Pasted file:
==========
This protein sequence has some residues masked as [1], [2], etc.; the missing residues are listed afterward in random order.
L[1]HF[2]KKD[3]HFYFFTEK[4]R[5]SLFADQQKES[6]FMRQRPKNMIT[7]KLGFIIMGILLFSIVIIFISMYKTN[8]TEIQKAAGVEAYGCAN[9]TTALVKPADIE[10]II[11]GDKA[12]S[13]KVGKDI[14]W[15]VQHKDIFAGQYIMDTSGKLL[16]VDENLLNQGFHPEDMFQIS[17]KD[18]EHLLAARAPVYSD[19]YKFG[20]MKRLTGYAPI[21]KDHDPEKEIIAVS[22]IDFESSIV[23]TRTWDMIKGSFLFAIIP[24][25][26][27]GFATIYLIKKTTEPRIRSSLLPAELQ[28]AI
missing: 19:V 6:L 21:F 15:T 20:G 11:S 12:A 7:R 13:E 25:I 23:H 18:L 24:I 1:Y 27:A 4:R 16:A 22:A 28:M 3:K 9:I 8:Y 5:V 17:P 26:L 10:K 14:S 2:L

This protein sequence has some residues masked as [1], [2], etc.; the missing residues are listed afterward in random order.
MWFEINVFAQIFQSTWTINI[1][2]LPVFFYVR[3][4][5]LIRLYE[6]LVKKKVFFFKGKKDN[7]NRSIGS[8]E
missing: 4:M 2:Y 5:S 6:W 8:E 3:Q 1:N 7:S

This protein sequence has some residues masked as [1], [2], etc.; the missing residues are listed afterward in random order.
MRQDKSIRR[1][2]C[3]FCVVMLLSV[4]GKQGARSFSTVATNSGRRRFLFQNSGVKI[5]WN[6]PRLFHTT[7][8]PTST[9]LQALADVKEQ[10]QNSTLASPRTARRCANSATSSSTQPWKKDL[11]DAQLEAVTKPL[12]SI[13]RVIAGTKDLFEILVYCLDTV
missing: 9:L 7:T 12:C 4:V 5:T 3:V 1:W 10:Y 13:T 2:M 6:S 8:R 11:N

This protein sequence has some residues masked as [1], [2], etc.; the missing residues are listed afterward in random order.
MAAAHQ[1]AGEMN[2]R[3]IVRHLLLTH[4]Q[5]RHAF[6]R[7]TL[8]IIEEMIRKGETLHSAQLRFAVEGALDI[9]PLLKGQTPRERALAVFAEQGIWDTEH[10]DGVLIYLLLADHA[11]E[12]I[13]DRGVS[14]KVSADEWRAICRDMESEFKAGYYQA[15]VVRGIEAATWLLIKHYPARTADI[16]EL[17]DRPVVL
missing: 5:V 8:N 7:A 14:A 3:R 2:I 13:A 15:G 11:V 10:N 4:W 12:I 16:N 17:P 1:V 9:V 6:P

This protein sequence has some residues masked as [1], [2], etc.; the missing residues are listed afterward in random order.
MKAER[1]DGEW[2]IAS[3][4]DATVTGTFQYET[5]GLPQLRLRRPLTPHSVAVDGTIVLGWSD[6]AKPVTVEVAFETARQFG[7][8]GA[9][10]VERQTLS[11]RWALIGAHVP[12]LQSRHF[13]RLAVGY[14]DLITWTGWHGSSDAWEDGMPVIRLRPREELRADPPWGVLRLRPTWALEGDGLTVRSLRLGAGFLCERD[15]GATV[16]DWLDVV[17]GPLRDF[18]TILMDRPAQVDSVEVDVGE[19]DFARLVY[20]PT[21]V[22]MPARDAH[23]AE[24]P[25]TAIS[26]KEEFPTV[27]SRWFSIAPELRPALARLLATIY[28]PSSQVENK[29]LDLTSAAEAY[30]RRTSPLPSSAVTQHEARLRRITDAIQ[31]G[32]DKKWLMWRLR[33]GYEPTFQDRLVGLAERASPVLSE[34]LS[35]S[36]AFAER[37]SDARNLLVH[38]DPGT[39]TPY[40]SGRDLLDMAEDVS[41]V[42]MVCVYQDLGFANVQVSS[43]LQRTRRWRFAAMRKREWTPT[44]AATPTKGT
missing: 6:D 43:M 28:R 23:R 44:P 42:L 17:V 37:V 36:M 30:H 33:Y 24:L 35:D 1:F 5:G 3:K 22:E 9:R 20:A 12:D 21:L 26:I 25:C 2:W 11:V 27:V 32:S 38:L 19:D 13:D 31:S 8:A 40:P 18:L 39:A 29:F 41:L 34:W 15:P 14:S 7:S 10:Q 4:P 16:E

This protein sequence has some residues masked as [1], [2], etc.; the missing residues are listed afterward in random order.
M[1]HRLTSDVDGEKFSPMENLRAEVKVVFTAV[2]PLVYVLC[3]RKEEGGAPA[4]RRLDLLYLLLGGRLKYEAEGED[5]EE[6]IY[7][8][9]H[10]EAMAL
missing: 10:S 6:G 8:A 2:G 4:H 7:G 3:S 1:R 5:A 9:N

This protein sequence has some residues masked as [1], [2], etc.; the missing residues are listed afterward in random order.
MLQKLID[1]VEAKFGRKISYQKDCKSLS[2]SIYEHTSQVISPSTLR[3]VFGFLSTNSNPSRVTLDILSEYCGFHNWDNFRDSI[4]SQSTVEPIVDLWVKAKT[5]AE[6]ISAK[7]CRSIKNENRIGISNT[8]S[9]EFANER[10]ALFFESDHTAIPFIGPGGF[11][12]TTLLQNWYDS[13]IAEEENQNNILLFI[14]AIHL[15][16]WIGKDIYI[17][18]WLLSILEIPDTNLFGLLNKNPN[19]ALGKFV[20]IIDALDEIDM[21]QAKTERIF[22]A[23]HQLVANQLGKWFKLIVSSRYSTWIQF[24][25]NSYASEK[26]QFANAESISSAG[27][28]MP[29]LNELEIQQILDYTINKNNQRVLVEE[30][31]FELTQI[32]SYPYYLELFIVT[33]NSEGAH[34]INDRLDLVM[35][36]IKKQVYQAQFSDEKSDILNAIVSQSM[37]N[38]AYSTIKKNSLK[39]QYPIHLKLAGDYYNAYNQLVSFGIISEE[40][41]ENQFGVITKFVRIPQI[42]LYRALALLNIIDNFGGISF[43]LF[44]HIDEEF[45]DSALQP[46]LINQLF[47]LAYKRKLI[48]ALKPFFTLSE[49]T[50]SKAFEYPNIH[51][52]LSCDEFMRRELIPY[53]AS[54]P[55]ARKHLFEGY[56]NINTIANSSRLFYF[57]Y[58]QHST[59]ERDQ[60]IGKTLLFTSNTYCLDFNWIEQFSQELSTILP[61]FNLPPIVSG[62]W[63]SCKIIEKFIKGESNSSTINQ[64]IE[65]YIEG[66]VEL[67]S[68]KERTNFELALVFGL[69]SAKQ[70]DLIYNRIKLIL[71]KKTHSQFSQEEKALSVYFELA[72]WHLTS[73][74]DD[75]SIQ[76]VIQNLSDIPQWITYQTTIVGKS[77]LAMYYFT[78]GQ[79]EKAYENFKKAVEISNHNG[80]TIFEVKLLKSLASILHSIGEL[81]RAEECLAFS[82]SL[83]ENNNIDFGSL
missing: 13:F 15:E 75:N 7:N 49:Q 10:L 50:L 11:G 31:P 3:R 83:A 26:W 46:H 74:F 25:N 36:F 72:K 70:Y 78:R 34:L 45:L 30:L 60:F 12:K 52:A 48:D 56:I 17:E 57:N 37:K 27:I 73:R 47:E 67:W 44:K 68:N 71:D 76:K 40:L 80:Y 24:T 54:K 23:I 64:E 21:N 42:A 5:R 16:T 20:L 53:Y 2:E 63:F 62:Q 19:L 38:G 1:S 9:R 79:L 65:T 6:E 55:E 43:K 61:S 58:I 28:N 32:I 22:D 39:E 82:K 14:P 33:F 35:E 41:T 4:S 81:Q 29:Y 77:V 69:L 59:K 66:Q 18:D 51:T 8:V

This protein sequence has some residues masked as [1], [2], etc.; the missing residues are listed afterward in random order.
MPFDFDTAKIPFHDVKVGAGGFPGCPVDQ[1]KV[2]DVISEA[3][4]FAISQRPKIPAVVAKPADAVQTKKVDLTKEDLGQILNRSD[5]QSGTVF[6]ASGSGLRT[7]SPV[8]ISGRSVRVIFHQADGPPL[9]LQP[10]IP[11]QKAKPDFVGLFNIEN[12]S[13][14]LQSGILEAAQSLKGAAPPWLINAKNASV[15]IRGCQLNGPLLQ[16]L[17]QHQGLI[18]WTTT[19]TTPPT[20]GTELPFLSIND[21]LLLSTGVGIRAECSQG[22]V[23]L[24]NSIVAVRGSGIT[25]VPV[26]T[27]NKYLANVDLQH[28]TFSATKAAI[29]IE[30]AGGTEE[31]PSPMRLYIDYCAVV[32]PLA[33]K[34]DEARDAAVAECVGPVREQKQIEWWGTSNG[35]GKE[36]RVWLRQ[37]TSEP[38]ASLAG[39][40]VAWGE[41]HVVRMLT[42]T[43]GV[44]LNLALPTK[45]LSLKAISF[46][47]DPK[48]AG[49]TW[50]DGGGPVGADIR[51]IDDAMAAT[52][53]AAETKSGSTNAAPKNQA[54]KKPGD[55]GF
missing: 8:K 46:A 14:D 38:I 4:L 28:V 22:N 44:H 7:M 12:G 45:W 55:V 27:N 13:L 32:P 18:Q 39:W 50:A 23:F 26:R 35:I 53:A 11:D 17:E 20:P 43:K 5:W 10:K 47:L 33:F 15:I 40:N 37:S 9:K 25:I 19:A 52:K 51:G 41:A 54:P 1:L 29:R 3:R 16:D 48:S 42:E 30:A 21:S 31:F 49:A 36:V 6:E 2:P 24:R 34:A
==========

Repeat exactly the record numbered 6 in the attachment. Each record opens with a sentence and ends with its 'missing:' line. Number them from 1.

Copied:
This protein sequence has some residues masked as [1], [2], etc.; the missing residues are listed afterward in random order.
M[1]HRLTSDVDGEKFSPMENLRAEVKVVFTAV[2]PLVYVLC[3]RKEEGGAPA[4]RRLDLLYLLLGGRLKYEAEGED[5]EE[6]IY[7][8][9]H[10]EAMAL
missing: 10:S 6:G 8:A 2:G 4:H 7:G 3:S 1:R 5:A 9:N